"The extraordinary energy efficiency of the straintronic spin neuron is due to the fact that it takes very little voltage to switch the magnetization of a soft magnetostrictive nanomagnet elastically coupled to a piezoelectric film—a system known as a 'two-phase multiferroic'—as long as the magnetostrictive nanomagnet is made of a special class of materials that have very high magnetostriction, such as Terfenol-D," the researchers explained.
In addition to being more energy-efficient, the straintronic spin neuron is also much more resilient to thermal noise than current-driven spin neurons. At temperatures above 0 K, thermal noise creates an additional random torque on the magnetization of any nanomagnet, which increases the probability that the neuron will either fire before reaching the threshold voltage or fail to fire after reaching the threshold voltage.
This deleterious effect can be combatted by increasing the threshold current for firing (in the case of current-driven spin neurons) or the threshold voltage for firing (in the case of voltage-driven straintronic spin neurons), but this will also increase the energy dissipation. Here, the researchers showed that the tradeoff between energy efficiency and reliability favors the straintronic spin neuron overwhelmingly over current-driven spin neurons, which are estimated to dissipate several orders of magnitude more energy.
With these advantages, straintronic spin neurons could have a variety of applications in neural computing.
"What we have studied is a perceptron, which is a mathematical model of the artificial neuron," Atulasimha said. "There are many possible applications of this in neural computing. One area we are interested in is spike-timing-dependent plasticity, which is a form of Hebbian learning. It is widely believed that it underlies learning and information storage in the brain, and there is a vast body of literature dealing with this. Straintronic spin neurons are fired by voltage impulses, and there are clear pathways to adapt them to the spike-timing-dependent plasticity model. We are also interested in character recognition, which employs feed-forward networks and image compression. That does not exclude anything else. Wherever heat dissipation is a spoiler, the straintronic spin neuron may be able to offer a solution."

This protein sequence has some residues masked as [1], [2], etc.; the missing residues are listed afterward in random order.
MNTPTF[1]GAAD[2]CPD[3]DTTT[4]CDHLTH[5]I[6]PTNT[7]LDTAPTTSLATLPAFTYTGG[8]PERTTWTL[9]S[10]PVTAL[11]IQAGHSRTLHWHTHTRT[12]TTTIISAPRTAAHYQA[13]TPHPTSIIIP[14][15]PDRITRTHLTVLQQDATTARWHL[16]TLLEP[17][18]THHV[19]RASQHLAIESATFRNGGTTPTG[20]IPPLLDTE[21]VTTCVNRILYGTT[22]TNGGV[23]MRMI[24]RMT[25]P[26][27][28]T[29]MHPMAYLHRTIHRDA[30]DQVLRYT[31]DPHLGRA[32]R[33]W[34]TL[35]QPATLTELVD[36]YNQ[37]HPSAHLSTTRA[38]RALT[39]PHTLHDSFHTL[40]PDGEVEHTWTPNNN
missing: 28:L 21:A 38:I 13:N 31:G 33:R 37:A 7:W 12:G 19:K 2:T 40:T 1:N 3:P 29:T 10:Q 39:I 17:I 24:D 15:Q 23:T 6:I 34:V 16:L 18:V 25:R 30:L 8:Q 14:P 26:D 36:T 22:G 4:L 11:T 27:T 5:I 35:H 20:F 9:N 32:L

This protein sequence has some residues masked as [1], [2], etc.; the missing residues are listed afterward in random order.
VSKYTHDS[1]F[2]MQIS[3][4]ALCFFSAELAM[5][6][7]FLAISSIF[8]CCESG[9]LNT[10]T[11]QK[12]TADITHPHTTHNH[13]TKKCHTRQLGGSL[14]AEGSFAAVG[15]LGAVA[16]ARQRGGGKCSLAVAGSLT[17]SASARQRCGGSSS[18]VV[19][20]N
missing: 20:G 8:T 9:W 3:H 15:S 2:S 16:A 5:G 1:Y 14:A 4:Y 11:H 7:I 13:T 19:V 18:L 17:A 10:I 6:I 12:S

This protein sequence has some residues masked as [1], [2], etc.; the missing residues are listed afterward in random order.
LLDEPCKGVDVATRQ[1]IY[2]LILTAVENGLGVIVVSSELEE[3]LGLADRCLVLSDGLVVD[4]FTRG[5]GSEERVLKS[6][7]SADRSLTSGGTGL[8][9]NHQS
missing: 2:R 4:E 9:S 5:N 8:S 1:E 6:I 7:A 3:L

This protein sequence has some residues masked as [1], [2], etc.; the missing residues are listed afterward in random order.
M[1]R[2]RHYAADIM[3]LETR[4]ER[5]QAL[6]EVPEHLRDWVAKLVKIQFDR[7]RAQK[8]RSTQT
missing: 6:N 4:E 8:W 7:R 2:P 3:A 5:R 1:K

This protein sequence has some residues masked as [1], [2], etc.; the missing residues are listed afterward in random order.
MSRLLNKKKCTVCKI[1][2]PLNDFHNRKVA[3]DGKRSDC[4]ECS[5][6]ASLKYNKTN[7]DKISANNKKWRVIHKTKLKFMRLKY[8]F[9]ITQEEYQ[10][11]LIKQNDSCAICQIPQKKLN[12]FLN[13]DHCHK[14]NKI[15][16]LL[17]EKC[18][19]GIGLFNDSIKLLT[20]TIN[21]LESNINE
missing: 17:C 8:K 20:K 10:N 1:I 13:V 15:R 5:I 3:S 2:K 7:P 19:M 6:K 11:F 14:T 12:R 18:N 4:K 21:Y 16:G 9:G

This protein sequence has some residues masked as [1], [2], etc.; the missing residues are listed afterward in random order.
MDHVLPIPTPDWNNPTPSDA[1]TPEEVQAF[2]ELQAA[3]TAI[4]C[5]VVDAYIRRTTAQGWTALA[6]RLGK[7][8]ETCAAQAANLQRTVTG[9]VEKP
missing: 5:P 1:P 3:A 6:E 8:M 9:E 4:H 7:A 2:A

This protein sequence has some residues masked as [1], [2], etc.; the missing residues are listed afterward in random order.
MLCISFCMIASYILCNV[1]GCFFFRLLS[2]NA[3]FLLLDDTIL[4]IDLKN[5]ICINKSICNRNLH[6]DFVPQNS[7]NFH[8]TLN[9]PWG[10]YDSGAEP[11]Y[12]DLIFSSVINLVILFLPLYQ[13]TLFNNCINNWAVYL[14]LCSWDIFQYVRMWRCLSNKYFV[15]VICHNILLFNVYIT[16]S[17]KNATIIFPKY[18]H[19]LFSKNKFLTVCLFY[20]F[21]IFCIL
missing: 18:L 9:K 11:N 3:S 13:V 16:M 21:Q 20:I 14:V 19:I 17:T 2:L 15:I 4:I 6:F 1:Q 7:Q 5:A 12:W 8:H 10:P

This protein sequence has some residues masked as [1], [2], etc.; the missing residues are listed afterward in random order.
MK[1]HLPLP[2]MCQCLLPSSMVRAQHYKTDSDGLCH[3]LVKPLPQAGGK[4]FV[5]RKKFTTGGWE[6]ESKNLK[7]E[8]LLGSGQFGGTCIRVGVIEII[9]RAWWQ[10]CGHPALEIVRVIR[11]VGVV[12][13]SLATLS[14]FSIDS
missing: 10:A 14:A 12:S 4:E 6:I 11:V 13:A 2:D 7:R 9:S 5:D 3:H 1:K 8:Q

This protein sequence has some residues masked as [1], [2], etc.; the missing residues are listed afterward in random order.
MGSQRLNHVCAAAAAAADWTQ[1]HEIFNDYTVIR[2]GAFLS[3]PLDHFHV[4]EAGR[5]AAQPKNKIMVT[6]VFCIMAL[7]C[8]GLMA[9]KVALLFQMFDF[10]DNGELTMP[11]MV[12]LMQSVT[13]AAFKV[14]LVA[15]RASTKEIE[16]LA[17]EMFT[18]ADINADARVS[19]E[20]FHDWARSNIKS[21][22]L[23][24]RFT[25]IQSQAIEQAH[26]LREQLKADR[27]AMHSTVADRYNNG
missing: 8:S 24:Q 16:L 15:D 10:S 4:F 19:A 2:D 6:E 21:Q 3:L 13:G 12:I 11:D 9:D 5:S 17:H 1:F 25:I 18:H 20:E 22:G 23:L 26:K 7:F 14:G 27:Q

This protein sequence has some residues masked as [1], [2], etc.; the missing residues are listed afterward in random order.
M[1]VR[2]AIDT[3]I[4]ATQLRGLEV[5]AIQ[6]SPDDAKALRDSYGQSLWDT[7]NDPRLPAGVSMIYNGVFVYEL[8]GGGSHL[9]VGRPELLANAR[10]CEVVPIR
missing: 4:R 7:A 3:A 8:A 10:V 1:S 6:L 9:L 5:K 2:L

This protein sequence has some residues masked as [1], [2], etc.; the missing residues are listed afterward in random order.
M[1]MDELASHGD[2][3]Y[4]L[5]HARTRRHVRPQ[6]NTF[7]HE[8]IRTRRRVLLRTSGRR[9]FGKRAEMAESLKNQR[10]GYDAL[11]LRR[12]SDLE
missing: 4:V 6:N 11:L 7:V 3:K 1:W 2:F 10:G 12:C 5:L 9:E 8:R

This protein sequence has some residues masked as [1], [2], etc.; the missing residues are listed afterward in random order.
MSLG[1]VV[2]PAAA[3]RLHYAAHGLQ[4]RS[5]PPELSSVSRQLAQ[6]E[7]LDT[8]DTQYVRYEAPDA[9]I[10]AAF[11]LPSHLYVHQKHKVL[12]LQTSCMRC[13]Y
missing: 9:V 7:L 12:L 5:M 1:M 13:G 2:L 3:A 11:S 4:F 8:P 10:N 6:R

The next steps for the researchers will involve fabricating the physical devices.
"The proof of the pudding is always in the eating," Biswas said. "Sooner or later, this device will have to be demonstrated experimentally. Our group has experimentally demonstrated switching of a magnet's magnetization with strain in many different systems and we will strive to demonstrate the straintronic spin neuron in the future."